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The Economic Opportunity of Wilderness Tourism – A New York Story

By Posted in - General News on February 22nd, 2017 tourism_development_nys

Promoting Economic Growth: Outdoor Tourism and New York’s Biggest City

As the owner of a New York City-based business serving a rather outdoorsy clientele, I have gained some interesting insights on two distinct parts of our region’s economy: the urban one, with its residents hungry to escape the confines of the city. And the rural one, situated close to the state’s wild areas and populated by countless entrepreneurial small business owners keen on capturing some of the city’s tourist dollars. From Harriman State Park and the Catskills, to the Adirondacks and Finger Lakes region, downtowns throughout New York benefit from the hundreds of thousands of tourists who travel from the city each year. In many ways, these tourists–and the revenue they generate–are the life-blood for towns around the state. And while reliance on tourist dollars can be anxiety-creating for a lot of businesses, it also presents an amazing opportunity. An opportunity that leverages New York City’s population and scale to generate visibility for the places, businesses and services that rely on outdoor tourism. To accomplish this, I am promoting the creation of a New York State Office of Outdoor Tourism in New York City.

Envisioned as equal parts tourism office and chamber of commerce, a New York State Office of Outdoor Tourism in New York City will be a physical location, serving as a hub for exploring New York’s wilder regions. Bringing together resources from the New York New Jersey Trail Conference, the I Love New York platform, the Department of Environmental Conservation as well as others, an Office of Outdoor Tourism in New York City would aggregate and disseminate information on how to explore New York’s backcountry. Staffed with knowledgeable folks from the outdoor industry, I see this office as a tool in which to help New Yorkers plan their next upstate outing. And while this office would serve as a resource for city dwellers, its benefits would extend well beyond the five boroughs.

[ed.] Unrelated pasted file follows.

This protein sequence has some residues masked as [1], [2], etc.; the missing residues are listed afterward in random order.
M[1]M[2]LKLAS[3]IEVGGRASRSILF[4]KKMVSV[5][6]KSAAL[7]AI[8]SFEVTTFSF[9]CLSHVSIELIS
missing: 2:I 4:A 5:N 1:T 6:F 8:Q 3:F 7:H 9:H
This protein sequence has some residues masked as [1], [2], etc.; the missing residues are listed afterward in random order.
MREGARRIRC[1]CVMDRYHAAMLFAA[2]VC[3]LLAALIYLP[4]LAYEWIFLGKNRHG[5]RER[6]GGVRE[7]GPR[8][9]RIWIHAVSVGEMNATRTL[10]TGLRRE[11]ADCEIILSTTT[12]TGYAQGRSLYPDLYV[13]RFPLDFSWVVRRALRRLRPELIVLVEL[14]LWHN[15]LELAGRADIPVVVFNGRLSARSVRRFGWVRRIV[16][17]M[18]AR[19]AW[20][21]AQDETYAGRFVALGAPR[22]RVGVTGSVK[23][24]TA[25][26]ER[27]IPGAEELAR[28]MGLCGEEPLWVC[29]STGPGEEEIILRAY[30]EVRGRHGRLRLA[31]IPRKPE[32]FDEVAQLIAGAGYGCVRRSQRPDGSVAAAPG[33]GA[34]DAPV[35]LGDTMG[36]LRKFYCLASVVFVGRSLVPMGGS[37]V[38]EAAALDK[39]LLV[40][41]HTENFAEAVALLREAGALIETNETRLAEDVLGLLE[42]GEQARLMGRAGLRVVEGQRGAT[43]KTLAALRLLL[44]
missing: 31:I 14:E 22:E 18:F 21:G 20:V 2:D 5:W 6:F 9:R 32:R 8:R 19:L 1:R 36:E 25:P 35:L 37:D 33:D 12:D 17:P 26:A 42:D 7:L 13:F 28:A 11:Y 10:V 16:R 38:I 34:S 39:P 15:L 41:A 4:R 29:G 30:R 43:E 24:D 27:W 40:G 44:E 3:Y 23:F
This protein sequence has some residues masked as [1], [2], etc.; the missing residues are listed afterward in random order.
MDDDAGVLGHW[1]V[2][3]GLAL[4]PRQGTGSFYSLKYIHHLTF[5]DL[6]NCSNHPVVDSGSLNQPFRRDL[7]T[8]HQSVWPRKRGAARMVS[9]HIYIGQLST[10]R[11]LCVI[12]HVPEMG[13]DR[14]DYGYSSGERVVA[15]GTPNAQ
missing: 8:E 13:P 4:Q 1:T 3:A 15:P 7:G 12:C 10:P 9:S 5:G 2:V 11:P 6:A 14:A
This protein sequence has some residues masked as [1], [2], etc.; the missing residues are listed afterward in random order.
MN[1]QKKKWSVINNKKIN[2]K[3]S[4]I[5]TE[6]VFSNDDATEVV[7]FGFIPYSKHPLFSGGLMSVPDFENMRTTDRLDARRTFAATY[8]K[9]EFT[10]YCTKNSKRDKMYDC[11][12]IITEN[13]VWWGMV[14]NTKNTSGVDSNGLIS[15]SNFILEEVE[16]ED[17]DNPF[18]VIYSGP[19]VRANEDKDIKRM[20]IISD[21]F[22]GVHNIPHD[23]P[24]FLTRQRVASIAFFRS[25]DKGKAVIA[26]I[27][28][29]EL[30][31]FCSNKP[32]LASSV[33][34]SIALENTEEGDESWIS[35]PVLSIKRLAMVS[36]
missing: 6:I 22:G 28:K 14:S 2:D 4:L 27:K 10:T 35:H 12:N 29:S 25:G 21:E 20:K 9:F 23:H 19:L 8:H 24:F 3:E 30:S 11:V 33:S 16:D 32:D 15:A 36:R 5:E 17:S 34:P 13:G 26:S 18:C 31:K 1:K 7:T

Visibility is the lifeblood of small businesses. But, as anyone who has run a company knows, reaching customers is challenging and often expensive. Especially when attempting to reach customers beyond a local market–a real problem for New York State businesses that serve a New York City-based customer market. A New York State Office of Outdoor Tourism in New York City would provide this visibility. By listing businesses and services alongside their regions’ wilderness attractions, this office would provide tourists from the city with suggestions on how to round-out their upstate experience. From ideas on where to eat, sleep and shop, visitors to the Office of Outdoor Tourism will discover numerous ways to complement their wilderness adventure, while supporting small businesses at the same time.

While the concept of a New York State Office of Outdoor Tourism in New York City is in its infancy, it could very well provide a solution to two very real problems: one, streamlining tourists’ hunt for information on New York’s wilderness; and, two, growing economic opportunity for upstate businesses. Lofty goals, but achievable with the right strategy and deployment of resources. While I’ll be chatting folks from around the state on this topic in the coming months, I’d like to hear from you. What are your thoughts on a New York State Office of Outdoor Tourism in New York City? What would it need to provide to be valuable to you? I’d love to hear your thoughts. Reach me at: avi@traverseoutfitters.com.

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